The one area on which I disagree with the Minister relates to giving faith. That is not because I do not believe in the Governments excellent intentions in this area, because I do. He mentioned figures. The United Kingdoms CO2 emissions since 1997-98 have stayed more or less the same, despite the good intentions of all of us to reduce them. I looked at the information from Defra at the end of last week. The last two bars on the graph for 2005-06 show a decrease, but the only reason for that is the inclusion of EU ETS credits. That is why we cannot just have faith.
The final matter that I will comment on is whether this should all be sent back to the Committee on Climate Change. The decision needs to be equally political and technical. I am disappointed that the Government have not moved at all since the Committee stage and, on that basis, I would like to test the opinion of the House.
The amendments concern the definition of a carbon unit and the procedures for changing this definition through regulation. Amendment No. 107 seeks to ensure that the definition of a carbon unit coincides with international practice. It was brought forward to bring greater precision to what is meant by a carbon unit and to ensure that the international context was taken into account.
Government Amendment No. 114 seems to cover our concern by placing a duty on the Secretary of State to take into account the committees recommendation with regard to changing the definition of carbon units. This seems to be sufficient as it is unlikely that the committee would suggest a definition which is wildly inconsistent with international practice. It is an example of a situation in which the Government have heeded the calls from this side of the House to put the committee in a more prominent role.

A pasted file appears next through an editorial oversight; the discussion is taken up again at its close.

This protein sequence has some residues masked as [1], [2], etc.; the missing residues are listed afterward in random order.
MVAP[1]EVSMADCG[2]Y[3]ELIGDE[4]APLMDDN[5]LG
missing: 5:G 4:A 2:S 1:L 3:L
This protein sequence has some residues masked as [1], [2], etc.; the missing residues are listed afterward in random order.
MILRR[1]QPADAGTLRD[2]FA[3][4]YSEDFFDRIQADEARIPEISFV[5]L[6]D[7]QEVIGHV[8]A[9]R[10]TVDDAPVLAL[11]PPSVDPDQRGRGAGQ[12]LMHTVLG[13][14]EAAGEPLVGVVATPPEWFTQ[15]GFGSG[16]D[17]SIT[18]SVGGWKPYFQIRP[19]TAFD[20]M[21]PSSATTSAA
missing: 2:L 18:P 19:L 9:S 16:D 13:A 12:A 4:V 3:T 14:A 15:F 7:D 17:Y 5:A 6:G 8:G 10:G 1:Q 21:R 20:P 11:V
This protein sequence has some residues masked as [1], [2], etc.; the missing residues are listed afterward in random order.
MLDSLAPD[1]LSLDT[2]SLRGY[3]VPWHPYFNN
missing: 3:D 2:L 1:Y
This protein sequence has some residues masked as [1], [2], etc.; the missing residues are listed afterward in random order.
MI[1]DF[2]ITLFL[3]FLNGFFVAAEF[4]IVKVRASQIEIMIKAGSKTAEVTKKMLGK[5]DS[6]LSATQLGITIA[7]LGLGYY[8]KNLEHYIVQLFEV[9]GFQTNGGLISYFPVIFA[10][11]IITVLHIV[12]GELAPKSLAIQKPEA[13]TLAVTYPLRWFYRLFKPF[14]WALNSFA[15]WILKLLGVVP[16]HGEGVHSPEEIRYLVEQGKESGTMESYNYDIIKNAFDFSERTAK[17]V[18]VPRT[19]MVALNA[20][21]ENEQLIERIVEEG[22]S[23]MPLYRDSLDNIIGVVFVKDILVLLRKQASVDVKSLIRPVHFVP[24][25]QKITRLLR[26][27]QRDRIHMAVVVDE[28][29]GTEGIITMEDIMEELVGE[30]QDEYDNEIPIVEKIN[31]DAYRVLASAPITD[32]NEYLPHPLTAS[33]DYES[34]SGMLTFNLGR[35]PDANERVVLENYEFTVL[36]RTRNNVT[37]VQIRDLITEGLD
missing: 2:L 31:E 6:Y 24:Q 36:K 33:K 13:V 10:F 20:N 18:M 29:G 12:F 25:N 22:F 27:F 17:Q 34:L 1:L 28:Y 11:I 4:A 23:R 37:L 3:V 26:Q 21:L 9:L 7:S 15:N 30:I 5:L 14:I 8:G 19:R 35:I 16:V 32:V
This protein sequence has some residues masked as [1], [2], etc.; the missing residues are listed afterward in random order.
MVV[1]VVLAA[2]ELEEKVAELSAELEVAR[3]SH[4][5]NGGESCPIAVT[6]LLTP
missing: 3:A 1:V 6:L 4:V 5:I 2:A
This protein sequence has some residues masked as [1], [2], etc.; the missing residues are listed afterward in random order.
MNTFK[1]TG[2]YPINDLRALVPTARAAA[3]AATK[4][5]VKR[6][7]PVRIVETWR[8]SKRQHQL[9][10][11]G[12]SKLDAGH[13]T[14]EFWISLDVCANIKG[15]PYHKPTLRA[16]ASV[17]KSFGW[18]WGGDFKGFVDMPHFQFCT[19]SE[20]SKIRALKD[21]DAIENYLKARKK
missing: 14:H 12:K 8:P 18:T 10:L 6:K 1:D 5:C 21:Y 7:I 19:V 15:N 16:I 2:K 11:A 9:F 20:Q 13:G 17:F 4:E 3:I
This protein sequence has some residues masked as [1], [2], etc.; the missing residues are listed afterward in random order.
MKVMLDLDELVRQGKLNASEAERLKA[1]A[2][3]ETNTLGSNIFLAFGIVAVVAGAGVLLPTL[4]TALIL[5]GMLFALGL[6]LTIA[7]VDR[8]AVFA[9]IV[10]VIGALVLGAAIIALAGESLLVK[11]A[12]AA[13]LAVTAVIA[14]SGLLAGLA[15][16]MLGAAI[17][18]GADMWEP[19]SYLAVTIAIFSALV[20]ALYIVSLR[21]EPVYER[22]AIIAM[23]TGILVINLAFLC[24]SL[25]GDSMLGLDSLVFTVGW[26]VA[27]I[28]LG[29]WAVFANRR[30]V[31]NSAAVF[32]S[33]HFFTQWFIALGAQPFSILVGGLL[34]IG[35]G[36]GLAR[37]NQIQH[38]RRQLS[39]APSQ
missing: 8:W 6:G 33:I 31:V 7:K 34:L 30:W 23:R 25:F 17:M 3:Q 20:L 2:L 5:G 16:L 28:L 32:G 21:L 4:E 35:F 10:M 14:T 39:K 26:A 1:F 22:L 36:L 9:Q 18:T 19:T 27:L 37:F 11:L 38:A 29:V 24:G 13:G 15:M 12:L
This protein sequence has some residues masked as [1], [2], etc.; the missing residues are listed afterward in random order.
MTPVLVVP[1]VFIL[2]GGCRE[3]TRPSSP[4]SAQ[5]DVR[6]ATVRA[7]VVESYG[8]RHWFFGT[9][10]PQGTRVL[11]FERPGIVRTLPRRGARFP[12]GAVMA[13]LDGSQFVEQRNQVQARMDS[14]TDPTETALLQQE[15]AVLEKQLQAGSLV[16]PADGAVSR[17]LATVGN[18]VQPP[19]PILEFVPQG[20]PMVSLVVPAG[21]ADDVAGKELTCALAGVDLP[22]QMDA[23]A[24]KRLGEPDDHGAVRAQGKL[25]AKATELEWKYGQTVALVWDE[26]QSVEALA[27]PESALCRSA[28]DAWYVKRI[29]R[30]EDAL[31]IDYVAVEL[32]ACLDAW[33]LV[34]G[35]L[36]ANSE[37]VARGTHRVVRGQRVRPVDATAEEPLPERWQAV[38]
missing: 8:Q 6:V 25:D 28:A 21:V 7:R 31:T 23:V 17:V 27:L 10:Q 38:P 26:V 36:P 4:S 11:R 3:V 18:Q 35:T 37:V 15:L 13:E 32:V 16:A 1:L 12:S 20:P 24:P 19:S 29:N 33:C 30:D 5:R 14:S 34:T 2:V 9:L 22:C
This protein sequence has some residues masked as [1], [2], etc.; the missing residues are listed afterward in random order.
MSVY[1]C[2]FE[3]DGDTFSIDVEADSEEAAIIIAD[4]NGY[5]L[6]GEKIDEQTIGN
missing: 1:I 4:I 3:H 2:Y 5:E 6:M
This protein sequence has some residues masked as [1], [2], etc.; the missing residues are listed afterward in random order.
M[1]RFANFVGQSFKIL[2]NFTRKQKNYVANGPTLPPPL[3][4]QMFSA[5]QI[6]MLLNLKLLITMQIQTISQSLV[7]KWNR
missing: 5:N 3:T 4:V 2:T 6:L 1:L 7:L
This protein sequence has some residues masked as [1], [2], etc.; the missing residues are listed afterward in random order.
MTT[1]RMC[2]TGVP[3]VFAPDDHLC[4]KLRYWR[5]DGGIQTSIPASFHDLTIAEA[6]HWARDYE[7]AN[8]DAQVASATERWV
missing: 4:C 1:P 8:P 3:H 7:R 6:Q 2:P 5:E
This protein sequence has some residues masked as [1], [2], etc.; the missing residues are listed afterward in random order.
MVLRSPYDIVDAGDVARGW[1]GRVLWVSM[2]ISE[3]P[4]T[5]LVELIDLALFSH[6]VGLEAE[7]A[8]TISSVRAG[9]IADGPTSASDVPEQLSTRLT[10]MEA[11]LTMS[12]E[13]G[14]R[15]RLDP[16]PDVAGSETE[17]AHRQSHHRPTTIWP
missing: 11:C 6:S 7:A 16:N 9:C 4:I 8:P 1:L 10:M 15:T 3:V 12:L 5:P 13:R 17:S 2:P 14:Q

The two other amendments in the group add further circumstances which would require the affirmative procedure should these changes be made. We welcome the chance to scrutinise any changes to the amount a carbon unit will be worth, as it were, in terms of the net UK carbon account. Therefore we are grateful for the Governments concession here to allow more transparency and parliamentary accountability.
Considering the importance of administering the carbon accounts, will the Minister comment as to why any changes to the scheme of administration would not also be subject to the affirmative procedure? I beg to move.
Lord Rooker: My Lords, as the noble Lord said, this group of amendments deals with the carbon accounting system established under the Bill and how to ensure it will be robust, transparent and subject to proper parliamentary scrutiny. We are all trying to achieve the same thing.
Amendment No. 107 would create a link between the carbon accounting system and international carbon reporting practice, but we are not sure that it is the best way to ensure that we have a robust and credible system. The concept of international carbon reporting practice is defined in Clause 75 more in terms of the protocols for measuring greenhouse gas emissions than in accounting for carbon units, credits or allowances. We think there are better ways to design the necessary safeguards, to which I shall come later.
The Bill already limits what could be recognised as a carbon unit. In order to be recognised it must meet one of the three criteria set out in Clause 21(1). It must represent a reduction in greenhouse gases which has taken place; the removal of greenhouse gas from the atmosphere; or form part of a scheme which caps the amount of permitted greenhouse gas emissions.